loganair: Never mind Tesco, is the Sainsbury’s share price the one to buy now? The J Sainsbury share price is down 35% over the past 12 months, exacerbated by the failure of the planned merger with Asda. It’s a very competitive environment, and without the claimed economies of scale that a mega-merger could possibly achieve, it’s difficult for Sainsbury to compete with the onslaught of Aldi and Lidl on top of the UK’s already squeezed marketplace. The slightly upmarket appeal of Sainsbury appears to have largely evaporated these days, and I don’t know how it’s going to differentiate itself in now that it’s all down to price, price, price. Bank? Actually, one possible approach is to provide more in-store services, as I was reminded on Tuesday when I read of the appointment of Jim Brown as the new CEO of Sainsbury’s Bank. There’s nothing earth-shattering in that, but then I think back to Tesco and its diversification into banking and things like that leading up to its over-stretching crisis. Sainsbury’s Bank seems to doing reasonably well, though operating profit from the company’s financial services (including Argos Financial Services) dropped to £31m in the 2018-19 year. To put that into some perspective, RBS reported operating profit of £1bn in its first quarter this year. And Sainsbury’s itself recorded a retail operating profit of £692m in the year just ended. It’s only a few weeks ago that Tesco told us it was quitting mortgage lending, and was considering ways to dispose of the business entirely. As Kevin Godbold put it, “providing mortgages looks like another commodity-style pursuit with precious little to differentiate between one provider’s offering and another’s.R21; No differentiation: When the main service a company is providing is a non-differentiated commodity, I don’t think adding more non-differentiated commodities is really providing much of a competitive advantage. We already have a very effective and efficient one-stop shop for all our run-of-the-mill stuff — it’s called the internet. No, it seems to me that for a supermarket to compete, it increasingly needs to do so on price, so how do Sainsbury’s and Tesco shape up on that score? I know some of my colleagues are seeing Tesco at least as an attractive long-term buy at the moment. Looking at current forecasts for it, predicted EPS rises would drop the forward P/E to only around 12 by 2021, and the dividend would be up to a yield of 3.9%. And I’ll admit that looks like a tempting valuation right now. And a look at Sainsbury’s shows a valuation that, on the face of it, looks even more attractive. Here we’re talking about an even lower 2021 P/E of 11, with a dividend yield of 4.6%. Further ahead: But I think we need to look to the greater future here, and I reckon Edward Sheldon has picked up on that very well. He points out that consumer data experts Kantar Worldpanel saw no growth from Tesco or Sainsbury in the 12 weeks to 19 May. And that’s during a period when Lidl sales grew by 11.1% while Aldi recorded an 8.5% jump. City analysts might be predicting decent growth for both over the next few years, but I don’t yet see where it’s coming from. In fact, I can see all of our big supermarkets experiencing a tighter and tighter competitive squeeze. And that, to me, is not an enticing prospect for my retirement investments.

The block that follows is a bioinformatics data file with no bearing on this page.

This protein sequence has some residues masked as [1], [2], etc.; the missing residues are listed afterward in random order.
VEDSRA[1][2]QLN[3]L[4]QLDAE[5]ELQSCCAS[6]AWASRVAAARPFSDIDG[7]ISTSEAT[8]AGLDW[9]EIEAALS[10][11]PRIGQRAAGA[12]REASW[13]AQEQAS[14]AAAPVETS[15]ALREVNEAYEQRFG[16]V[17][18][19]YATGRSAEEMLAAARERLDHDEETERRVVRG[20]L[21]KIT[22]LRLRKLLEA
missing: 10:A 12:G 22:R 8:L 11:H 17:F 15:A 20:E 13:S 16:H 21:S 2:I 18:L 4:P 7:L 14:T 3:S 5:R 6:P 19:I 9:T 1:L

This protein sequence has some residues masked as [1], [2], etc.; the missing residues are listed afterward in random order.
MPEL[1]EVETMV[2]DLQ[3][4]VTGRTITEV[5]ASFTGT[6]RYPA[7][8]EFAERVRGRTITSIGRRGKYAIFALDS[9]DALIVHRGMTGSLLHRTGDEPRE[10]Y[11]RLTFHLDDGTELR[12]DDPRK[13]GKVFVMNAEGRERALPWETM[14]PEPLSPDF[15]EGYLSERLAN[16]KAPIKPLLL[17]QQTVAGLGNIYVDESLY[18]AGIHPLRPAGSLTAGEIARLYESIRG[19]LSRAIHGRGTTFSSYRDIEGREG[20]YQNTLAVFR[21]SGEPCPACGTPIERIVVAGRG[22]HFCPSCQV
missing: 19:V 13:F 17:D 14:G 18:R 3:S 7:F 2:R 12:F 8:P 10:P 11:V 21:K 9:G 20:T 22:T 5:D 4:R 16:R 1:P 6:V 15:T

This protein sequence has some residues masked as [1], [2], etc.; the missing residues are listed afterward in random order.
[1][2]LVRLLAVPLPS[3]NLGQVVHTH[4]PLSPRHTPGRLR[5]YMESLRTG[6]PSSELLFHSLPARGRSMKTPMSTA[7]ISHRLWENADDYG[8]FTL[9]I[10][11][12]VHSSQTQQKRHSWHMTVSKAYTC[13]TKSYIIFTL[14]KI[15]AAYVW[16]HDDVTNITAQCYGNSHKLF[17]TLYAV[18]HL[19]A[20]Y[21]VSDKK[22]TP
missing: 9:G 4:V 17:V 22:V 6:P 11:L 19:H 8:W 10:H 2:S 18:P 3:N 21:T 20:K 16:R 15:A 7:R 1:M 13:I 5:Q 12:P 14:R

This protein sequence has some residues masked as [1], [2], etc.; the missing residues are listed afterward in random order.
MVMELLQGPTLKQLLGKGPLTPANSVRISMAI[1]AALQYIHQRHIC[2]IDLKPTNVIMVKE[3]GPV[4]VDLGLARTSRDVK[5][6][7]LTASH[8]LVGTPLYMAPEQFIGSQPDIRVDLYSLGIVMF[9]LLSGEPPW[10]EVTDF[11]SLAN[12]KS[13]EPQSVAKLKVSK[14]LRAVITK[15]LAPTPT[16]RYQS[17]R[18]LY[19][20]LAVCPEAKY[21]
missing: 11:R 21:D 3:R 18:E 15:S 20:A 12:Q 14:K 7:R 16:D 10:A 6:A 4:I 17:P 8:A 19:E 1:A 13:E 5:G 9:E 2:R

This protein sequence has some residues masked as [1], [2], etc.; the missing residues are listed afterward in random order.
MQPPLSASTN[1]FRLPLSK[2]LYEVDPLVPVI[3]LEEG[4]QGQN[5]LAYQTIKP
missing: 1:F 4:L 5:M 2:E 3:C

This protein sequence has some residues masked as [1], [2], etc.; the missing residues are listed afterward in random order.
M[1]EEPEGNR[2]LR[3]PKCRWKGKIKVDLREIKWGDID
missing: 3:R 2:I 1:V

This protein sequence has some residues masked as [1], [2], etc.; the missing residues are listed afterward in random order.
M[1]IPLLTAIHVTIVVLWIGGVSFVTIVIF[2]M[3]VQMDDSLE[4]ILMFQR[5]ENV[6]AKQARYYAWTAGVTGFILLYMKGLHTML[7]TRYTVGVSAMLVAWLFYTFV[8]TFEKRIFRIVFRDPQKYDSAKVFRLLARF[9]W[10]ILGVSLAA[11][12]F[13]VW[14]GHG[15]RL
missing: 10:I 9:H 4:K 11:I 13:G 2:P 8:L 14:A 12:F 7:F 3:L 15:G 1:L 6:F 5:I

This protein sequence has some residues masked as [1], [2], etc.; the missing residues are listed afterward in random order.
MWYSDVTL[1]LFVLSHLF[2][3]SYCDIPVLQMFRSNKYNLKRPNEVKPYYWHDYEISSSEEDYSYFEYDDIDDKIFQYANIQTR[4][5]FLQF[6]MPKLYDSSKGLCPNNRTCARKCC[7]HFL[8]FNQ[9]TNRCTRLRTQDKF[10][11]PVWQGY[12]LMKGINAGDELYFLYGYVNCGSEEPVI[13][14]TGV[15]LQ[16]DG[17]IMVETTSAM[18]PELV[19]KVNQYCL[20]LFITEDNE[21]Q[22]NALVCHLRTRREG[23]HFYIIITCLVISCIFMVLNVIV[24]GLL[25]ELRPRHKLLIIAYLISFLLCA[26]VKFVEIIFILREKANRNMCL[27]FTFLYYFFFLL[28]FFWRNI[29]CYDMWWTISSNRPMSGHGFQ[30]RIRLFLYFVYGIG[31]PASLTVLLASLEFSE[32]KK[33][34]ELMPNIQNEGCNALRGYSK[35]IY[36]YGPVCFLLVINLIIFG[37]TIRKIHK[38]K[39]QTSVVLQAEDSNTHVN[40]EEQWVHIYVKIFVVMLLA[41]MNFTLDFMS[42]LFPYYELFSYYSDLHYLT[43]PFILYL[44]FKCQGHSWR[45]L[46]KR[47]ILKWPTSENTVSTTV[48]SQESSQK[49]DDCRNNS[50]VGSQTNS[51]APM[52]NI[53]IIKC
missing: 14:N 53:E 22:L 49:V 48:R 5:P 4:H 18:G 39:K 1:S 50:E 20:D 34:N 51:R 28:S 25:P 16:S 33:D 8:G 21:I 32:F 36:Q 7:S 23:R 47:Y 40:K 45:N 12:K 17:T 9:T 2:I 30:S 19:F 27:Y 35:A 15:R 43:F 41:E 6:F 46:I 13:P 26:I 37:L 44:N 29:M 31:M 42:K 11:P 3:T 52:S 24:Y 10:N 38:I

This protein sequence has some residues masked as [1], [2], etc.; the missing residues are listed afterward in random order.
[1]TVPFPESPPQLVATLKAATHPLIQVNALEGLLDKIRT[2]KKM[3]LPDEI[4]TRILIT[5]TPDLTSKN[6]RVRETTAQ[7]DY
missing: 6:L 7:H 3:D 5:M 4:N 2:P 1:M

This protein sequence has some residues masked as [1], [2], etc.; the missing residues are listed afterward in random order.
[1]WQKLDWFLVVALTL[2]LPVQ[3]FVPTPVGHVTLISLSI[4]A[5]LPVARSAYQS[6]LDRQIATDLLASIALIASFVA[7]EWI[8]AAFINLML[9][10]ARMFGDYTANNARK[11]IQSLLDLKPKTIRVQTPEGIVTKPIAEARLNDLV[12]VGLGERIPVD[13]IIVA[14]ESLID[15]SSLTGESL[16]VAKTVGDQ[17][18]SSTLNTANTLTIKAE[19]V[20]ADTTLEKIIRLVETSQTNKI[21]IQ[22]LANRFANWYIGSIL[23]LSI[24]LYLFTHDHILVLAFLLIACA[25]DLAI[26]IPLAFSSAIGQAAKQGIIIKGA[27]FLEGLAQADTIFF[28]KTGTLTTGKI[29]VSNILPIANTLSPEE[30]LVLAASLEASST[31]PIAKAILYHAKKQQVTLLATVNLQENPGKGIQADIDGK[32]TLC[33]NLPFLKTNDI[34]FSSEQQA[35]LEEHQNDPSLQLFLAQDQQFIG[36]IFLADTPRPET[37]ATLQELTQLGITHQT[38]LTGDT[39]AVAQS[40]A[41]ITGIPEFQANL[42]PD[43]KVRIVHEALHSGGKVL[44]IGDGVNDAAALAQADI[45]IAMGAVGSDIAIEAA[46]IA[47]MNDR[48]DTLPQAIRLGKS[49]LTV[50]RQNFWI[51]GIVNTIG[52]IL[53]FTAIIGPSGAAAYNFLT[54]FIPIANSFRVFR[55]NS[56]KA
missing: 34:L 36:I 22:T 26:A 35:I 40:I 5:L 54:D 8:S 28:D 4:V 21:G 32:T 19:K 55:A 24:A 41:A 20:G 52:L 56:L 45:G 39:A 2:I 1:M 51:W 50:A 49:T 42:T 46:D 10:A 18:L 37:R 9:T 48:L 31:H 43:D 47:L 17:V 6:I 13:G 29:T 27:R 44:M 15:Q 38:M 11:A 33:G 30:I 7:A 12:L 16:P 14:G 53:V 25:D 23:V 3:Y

17/5/2019
09:35